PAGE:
Camping cuisine for intrepid Whitties

Ellie Newell

This summer, I set out to spend as little time inside as possible. I think I slept in my hand-me-down red sleeping bag all but about eight nights. If you’ve spent time in the woods, you know that camping and fine cuisine are often at odds with each other. A show of hands for anyone who’s hiked 10 miles on a handful of walnuts and half a granola bar they found at the bottom of his or her pack?

And so, faced with a summer spent outside, far from my beautiful lemon zester, I learned how to improvise. Here’s what I learned:

Illustration: Binta Loos-Diallo

1. PB&J sandwiches taste the best on the second day, after they’ve squished down to the perfect bread-saturation point. Bonus points if they’ve been in a pannier or a dry bag. It’s like a mini solar oven of wonders!

2. Eat aggressively. Sure, share your mac ‘n’ cheese with your fellow campers (nobody likes a pig!), but don’t be polite. Someone offering around the last bite of hummus? Nab that sucker. You’ll be happy and warm at 3 a.m.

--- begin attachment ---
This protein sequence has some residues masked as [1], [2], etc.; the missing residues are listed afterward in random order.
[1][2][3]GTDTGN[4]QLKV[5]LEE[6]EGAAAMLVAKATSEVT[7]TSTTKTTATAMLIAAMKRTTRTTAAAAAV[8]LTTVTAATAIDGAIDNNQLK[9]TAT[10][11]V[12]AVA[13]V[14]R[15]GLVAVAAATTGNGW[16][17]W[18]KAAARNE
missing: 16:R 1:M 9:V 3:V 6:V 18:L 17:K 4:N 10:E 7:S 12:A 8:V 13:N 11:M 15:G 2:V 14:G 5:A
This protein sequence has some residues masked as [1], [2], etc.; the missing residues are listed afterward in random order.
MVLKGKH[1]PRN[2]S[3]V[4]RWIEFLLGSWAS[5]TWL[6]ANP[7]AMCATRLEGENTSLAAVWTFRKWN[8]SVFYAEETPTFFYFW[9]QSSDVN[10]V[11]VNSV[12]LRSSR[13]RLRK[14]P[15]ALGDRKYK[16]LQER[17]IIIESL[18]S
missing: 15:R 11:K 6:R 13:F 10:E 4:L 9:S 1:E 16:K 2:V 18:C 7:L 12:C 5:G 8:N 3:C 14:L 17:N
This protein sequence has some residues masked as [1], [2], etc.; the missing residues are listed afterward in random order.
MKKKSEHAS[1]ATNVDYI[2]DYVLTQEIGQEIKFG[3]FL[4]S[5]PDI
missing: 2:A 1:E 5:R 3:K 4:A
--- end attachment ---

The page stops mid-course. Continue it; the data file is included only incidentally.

3. It’s all in the sauce. Eating a steady diet of onions, bell peppers and carrots over couscous? Seasoning is going to make all the difference. Here’s a recipe that my friend Liam taught me. I think he picked this up in a NOLS course:

Put a bit of oil in your pan with a diced onion. If your camp stove is like my camp stove, holding the pan above the flame will prevent an onion funeral pyre. Now’s a good time to add some diced garlic cloves or garlic powder. Once the onions are getting close to that magic translucent stage, add diced carrots, potatoes (you carried potatoes into the wilderness!? Beastly!), bell peppers, broccoli or whatever else strikes your fancy. Sprinkle the veggies with a few spoonfuls of water to achieve that ultimate steamed veggie effect and cover. Watch it like a hawk! I’ve found that veggies can go from tasty to toasted in less time than a 1967 Mustang can achieve 0-60. Now put a couple dollops of peanut butter and a sprinkling of water in the pan, working the peanut butter into the water with a spoon (or, you know, a stick if that’s all you’ve got) until you’ve got a smooth thin paste. A couple spoonfuls of brown sugar, a generous spoonful of rice vinegar, some hot sauce, soy sauce if you’ve got it and you’re golden! Mix well and serve over instant rice, top ramen or your carb of choice. ¡Buen provecho!